Opinion: Every attorney general in the country must force the Catholic Church to tell the truth

Boston Globe

August 30, 2018

By Walter V. Robinson

Walter V. Robinson is editor-at-large of the Globe. He led the Spotlight Team’s investigation that uncovered the Catholic Church sexual abuse scandal.

[See also this column in the print edition.]

It is often said that for the Roman Catholic Church, rapid change can take decades. But who knew that law enforcement officials with subpoena power could be equally slow in recognizing their responsibility to bring into full light the hideous crimes by the church that have laid waste to the lives of tens of thousands of children?

Sixteen years later — too much later — it is now time for a full and final reckoning. In the wake of the Pennsylvania grand jury report, prosecutors in every state should finally find the backbone to force the church to tell the truth. The truth we can handle. It is the endless cover-up we must no longer abide.

Until recently, few could have credibly argued — as some are now trying — that Pope Francis and his point man on the sexual abuse scandal, Cardinal Sean P. O’Malley, should resign. They were, after all, the two men in the Vatican who seemed committed to cauterizing the wounds from a scandal that spools endlessly along. But in light of recent allegations about how, or whether, they dealt with the serial sexual misdeeds of Cardinal Theodore E. McCarrick, their reputations, if not their jobs, are in jeopardy.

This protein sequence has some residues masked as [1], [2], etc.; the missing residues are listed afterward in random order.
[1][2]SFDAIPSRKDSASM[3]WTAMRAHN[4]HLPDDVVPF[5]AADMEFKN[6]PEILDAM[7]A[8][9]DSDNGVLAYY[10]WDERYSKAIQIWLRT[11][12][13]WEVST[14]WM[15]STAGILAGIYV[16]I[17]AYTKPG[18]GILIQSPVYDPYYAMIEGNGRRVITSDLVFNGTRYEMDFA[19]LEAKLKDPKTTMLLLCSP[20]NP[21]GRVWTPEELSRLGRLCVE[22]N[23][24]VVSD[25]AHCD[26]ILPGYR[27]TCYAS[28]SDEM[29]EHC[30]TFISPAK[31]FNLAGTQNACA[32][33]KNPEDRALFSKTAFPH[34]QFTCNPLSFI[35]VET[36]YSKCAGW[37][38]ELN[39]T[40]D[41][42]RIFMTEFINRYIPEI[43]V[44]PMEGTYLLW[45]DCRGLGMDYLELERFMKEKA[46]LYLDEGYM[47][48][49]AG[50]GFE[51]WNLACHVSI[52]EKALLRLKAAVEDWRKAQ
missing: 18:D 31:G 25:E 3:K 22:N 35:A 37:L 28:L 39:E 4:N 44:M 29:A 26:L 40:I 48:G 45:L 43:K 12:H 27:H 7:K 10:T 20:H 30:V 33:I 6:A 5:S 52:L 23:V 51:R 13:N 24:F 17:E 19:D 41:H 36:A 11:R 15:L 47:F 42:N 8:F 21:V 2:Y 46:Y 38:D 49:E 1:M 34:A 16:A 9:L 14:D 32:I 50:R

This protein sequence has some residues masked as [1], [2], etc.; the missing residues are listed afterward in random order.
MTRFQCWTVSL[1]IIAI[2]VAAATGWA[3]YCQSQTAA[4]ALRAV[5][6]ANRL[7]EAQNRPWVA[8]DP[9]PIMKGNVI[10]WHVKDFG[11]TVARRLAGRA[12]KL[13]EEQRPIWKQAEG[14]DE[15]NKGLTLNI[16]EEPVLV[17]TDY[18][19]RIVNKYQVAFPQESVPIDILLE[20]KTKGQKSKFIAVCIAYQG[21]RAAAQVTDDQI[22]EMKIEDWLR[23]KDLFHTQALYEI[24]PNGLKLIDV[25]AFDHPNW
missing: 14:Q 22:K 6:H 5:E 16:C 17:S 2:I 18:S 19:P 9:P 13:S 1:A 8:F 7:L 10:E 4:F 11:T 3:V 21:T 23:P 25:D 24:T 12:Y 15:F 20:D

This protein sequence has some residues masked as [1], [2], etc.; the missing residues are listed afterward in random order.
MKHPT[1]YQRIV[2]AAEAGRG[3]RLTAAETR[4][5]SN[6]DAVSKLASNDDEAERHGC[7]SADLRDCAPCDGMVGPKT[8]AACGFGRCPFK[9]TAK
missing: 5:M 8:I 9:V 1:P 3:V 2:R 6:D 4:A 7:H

Since 2002, when the scandal first broke open, attorneys general in just four states — Pennsylvania, New Hampshire, Maine, and Massachusetts — and a handful of local prosecutors have used subpoena power to force the church to turn over complete records of clerical crimes. In 46 states, there has been no full accounting: The cover-up continues uninterrupted. It now seems likely that the crimes of several thousand more priests remain hidden.

The recent evidence is nothing if not gut-wrenching. Pennsylvania Attorney General Josh Shapiro’s grand jury scraped clean the records from six dioceses. Its report found that 301 priests had been credibly accused of sexually molesting more than 1,000 children and that — no surprise — the dioceses, all using the same playbook, kept it hidden for decades. It was the bishops who enabled and sometimes facilitated the abuse. I have interviewed scores of survivors of clerical abuse over the years, but reading the horrific details of sexual assault in the report left me choked up.

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